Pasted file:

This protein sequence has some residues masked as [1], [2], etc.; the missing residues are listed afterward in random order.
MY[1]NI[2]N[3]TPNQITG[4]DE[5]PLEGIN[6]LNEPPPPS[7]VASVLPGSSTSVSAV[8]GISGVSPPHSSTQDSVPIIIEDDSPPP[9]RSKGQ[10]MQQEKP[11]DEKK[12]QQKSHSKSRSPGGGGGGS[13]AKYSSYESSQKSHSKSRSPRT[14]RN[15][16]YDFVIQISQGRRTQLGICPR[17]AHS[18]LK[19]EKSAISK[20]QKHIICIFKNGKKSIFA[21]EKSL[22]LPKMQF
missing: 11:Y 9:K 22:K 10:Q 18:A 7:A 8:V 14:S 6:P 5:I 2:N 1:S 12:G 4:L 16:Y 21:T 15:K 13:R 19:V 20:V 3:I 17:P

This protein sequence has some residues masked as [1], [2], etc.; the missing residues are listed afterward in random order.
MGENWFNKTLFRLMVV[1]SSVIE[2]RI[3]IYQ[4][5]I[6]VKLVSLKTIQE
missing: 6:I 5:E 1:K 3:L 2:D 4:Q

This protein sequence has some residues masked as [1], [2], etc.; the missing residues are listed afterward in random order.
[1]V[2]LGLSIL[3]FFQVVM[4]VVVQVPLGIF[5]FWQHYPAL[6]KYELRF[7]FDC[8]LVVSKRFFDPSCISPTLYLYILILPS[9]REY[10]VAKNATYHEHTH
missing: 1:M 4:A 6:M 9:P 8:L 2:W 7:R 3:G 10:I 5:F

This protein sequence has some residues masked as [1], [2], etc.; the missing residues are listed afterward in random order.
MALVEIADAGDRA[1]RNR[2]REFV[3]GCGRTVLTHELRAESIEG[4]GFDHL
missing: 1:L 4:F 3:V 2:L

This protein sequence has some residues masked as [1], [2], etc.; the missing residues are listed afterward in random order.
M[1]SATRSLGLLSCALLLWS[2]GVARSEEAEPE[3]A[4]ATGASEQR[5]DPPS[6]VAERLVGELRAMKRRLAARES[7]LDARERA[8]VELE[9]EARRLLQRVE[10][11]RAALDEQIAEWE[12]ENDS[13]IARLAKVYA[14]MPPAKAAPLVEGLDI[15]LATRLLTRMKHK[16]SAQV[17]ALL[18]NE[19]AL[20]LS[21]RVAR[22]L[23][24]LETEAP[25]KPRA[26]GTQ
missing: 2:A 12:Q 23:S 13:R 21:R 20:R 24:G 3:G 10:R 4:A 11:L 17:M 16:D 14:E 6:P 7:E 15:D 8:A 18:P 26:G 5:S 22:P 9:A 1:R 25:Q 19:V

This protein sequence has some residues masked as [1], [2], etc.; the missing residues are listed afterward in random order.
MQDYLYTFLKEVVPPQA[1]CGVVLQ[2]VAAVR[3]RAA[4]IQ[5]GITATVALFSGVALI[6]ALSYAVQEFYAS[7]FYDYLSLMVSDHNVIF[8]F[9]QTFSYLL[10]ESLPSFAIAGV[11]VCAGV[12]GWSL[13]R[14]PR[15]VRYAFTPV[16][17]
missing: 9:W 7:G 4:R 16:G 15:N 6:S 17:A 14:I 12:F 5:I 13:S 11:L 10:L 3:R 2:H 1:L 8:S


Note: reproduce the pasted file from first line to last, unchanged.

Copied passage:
This protein sequence has some residues masked as [1], [2], etc.; the missing residues are listed afterward in random order.
MY[1]NI[2]N[3]TPNQITG[4]DE[5]PLEGIN[6]LNEPPPPS[7]VASVLPGSSTSVSAV[8]GISGVSPPHSSTQDSVPIIIEDDSPPP[9]RSKGQ[10]MQQEKP[11]DEKK[12]QQKSHSKSRSPGGGGGGS[13]AKYSSYESSQKSHSKSRSPRT[14]RN[15][16]YDFVIQISQGRRTQLGICPR[17]AHS[18]LK[19]EKSAISK[20]QKHIICIFKNGKKSIFA[21]EKSL[22]LPKMQF
missing: 11:Y 9:K 22:K 10:Q 18:A 7:A 8:V 14:S 6:P 5:I 2:N 1:S 12:G 4:L 16:Y 21:T 15:K 13:R 19:V 20:V 3:I 17:P

This protein sequence has some residues masked as [1], [2], etc.; the missing residues are listed afterward in random order.
MGENWFNKTLFRLMVV[1]SSVIE[2]RI[3]IYQ[4][5]I[6]VKLVSLKTIQE
missing: 6:I 5:E 1:K 3:L 2:D 4:Q

This protein sequence has some residues masked as [1], [2], etc.; the missing residues are listed afterward in random order.
[1]V[2]LGLSIL[3]FFQVVM[4]VVVQVPLGIF[5]FWQHYPAL[6]KYELRF[7]FDC[8]LVVSKRFFDPSCISPTLYLYILILPS[9]REY[10]VAKNATYHEHTH
missing: 1:M 4:A 6:M 9:P 8:L 2:W 7:R 3:G 10:I 5:F

This protein sequence has some residues masked as [1], [2], etc.; the missing residues are listed afterward in random order.
MALVEIADAGDRA[1]RNR[2]REFV[3]GCGRTVLTHELRAESIEG[4]GFDHL
missing: 1:L 4:F 3:V 2:L

This protein sequence has some residues masked as [1], [2], etc.; the missing residues are listed afterward in random order.
M[1]SATRSLGLLSCALLLWS[2]GVARSEEAEPE[3]A[4]ATGASEQR[5]DPPS[6]VAERLVGELRAMKRRLAARES[7]LDARERA[8]VELE[9]EARRLLQRVE[10][11]RAALDEQIAEWE[12]ENDS[13]IARLAKVYA[14]MPPAKAAPLVEGLDI[15]LATRLLTRMKHK[16]SAQV[17]ALL[18]NE[19]AL[20]LS[21]RVAR[22]L[23][24]LETEAP[25]KPRA[26]GTQ
missing: 2:A 12:Q 23:S 13:R 21:R 20:R 24:G 3:G 10:R 4:A 11:L 17:M 16:D 14:E 6:P 7:E 15:D 8:A 18:P 26:G 5:S 22:P 9:A 1:R 25:Q 19:V

This protein sequence has some residues masked as [1], [2], etc.; the missing residues are listed afterward in random order.
MQDYLYTFLKEVVPPQA[1]CGVVLQ[2]VAAVR[3]RAA[4]IQ[5]GITATVALFSGVALI[6]ALSYAVQEFYAS[7]FYDYLSLMVSDHNVIF[8]F[9]QTFSYLL[10]ESLPSFAIAGV[11]VCAGV[12]GWSL[13]R[14]PR[15]VRYAFTPV[16][17]
missing: 9:W 7:G 4:R 16:G 15:N 6:S 17:A 14:I 12:F 5:I 13:S 11:L 10:L 3:R 2:H 1:L 8:S